As someone who’s been around in business for a while now, I’ve understood it to be true (almost by osmosis) that the principle of Kaizen was instrumental in helping the Japanese industrial economy recover and succeed after the end of World War Two. As most of us know, Kaizen is the philosophy and science of constant and never ending improvement (CANI), or betterment or refinement. It’s the idea that nothing is ever finished, or declared perfect; there is always room for improvement. As we all know, a series of small incremental improvements over time, add up to huge compounded improvements in the long run (after all, wasn’t it Einstein said that compound interest was ‘the eighth wonder of the world’?)
I see the idea of improving website layouts being our never-ending goal. It’ll never be finished. There is always more juice in that orange. For example, we recently integrated some new technology for serving ads, which, when combined with some new user experience improvement tests that platform was trying, resulted in a huge hike in desktop and mobile income and user experience (UX). It was a change that was easily transferable, so we’ve already started rolling out these improvements to all our sites. Those beta partner sites will, of course, receive the benefit of this compounding uptick. One change, giving a 30% improvement this week will be compounded and rolled together with future improvements for all sites (it’s effectively like crowdsourcing user experience results into a testing engine.) The leverage is enormous.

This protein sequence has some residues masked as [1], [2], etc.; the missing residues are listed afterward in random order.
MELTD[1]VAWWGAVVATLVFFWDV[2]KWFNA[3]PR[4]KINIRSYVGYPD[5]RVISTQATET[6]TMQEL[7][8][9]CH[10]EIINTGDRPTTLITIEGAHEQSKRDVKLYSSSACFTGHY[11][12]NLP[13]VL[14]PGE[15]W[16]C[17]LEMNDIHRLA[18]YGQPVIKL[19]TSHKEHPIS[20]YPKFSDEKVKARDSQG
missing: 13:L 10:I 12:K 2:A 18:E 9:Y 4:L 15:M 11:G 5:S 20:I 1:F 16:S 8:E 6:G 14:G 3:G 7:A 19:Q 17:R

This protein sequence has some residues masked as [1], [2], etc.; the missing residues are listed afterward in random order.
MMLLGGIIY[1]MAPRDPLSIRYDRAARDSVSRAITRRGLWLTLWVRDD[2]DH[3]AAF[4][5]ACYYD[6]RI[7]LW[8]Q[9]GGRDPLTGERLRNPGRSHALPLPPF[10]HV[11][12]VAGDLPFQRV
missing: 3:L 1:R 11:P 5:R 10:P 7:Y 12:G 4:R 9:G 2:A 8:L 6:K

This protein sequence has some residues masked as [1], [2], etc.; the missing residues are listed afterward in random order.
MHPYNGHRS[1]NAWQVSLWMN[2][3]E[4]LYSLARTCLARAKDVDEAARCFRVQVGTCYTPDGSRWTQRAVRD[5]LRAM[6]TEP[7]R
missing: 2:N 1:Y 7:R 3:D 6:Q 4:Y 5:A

So, here’s a thought for anyone who is redesigning their site and thinking their job will soon be done when they’ve completed their ‘site makeover’. It won’t be. It’s just the beginning.